Fictitious Cargo Pickups: the nasty little secret no one wants to talk about
A generation ago, thieves stole loaded trucks out of parking lots and rest stops. Today, the trucking industry’s widening use of GPS devices, high-tech locks and other advanced security measures have forced criminals to adopt new methods.
One of the more successful methods is impersonating a trucking firm. Freight security firm CargoNet says that fraud has played a role in about 10% of all cargo theft in recent years. In 2014, the average value of a load lost to a fictitious pickup was more than $140,000. Some estimates put total cargo theft losses at $15 billion and up. Others say theft adds as much as 20% to the cost of consumer goods.1
These thefts are little known and seldom talked about outside of the commercial trucking world. Companies that have been victimized are reluctant to talk about their losses because they are embarrassed to tell anyone that they haven’t properly vetted carriers and drivers. In addition, most states don’t have separate criminal laws covering cargo theft.
Impersonating an existing trucking firm isn’t all that difficult. The ease of falsifying trucking entities is illustrated by the father-and-son heist team Jon and Kyle Dickerson. Over a 14-year period, they impersonated a number of trucking firms: D&T Trucking, Night Line Trucking and Fish and More. When one company racked up safety violations or came under suspicion, they just started a new firm.
In addition, reviving a defunct trucking firm and reactivating its dormant Department of Transportation (DoT) Interstate Operating Authority number from a government website is another method increasingly being used by thieves. It can cost as little as $300. Using falsified credentials, thieves can pretend to be a long-established firm with a seemingly good record.
Then there’s “loadboards” – websites like Dat.com and Truckstop.com - where shipping brokers list loads in need of delivery. While the content of the loads aren’t listed, thieves can spot the valuable ones based on details, such a those requiring high insurance minimums, loads requiring a team of drivers or loads coming out of particular locals like technology corridors or food and beverage warehouses.
While thieves are interested in electronics, electronics are easily traced. The biggest target is food and beverages (about 30% of fictitious pickups) which are easy to sell on the black market and hard to trace. Keith Lewis, CargoNet’s Vice President of Operations, says that he’s “never seen a serial number on a package of chicken, and once you eat the chicken, the evidence is gone.”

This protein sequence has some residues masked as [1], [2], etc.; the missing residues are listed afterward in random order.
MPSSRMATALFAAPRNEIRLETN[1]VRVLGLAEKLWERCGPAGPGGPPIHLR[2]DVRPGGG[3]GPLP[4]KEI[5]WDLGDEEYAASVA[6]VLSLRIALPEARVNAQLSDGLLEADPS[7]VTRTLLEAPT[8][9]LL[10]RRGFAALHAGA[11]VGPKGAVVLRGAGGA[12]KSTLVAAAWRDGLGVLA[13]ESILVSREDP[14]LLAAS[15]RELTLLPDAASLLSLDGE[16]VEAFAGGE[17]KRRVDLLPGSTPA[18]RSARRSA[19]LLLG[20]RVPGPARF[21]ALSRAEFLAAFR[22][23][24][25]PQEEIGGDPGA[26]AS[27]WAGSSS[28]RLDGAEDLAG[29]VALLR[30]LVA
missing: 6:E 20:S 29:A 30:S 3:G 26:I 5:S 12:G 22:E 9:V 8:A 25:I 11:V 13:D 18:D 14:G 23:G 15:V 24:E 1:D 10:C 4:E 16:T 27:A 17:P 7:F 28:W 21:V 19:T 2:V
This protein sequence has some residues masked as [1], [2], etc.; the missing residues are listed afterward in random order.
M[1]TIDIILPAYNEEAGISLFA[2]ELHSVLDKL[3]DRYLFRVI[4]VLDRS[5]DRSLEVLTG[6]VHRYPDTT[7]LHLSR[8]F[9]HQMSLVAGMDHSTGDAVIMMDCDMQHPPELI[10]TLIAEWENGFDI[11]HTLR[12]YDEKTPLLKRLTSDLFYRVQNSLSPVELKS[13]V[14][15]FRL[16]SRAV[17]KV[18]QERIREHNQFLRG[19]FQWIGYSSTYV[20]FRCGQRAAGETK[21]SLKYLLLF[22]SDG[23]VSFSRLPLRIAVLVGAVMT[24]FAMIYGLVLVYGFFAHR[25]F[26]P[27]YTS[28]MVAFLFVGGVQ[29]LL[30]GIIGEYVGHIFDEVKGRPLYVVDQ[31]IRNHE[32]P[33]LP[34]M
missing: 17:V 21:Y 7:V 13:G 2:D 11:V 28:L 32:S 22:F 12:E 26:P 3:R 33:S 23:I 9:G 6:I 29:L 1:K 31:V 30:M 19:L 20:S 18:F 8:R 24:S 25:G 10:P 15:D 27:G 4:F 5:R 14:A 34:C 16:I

The biggest target is food and beverages (about 30% of fictitious pickups) which are easy to sell on the black market and hard to trace."
Here’s what shippers, motor carriers, freight brokers, and freight forwarders need to know:
1. Keep the cargo moving – cargo at rest is cargo at risk. (See FFF article on “Thanksgiving Day Dinner Risks” and “Blackjacked”)
2. Focus on “hot spots” and “hot times” – fictitious pickups spike during the holidays and are highly concentrated in just a few states: California, Florida, Texas, New Jersey, Indiana, Nebraska and Wisconsin. Over half of the fictitious pickups occur at the end of the week, on Thursdays and Fridays, when the main concern of shippers and brokers is in meeting a delivery date and satisfying the customer. This urgency causes some shippers, brokers and warehouse operators to slack off on driver and carrier screening.
3. If theft occurs, report it promptly – Don’t delay in reporting attempts or incidents of fictitious pickups to law enforcement agencies. Even a minor delay can mean you won’t see the shipment again. Subscribe to a reporting service such as CargoNet, FreightWatch, or SC-ISAC, which will help you monitor and respond to theft activity.
4. Know with whom you are working – having your cargo stolen from an unattended lot is one thing, but getting deceived by a thief in broad daylight because you didn’t perform proper due diligence is another. Put in place a carrier qualification process and follow it consistently. The same is true for the brokers you work with and the employees you hire. Trust, but verify. Here’s what the Journal of Commerce2 recommends: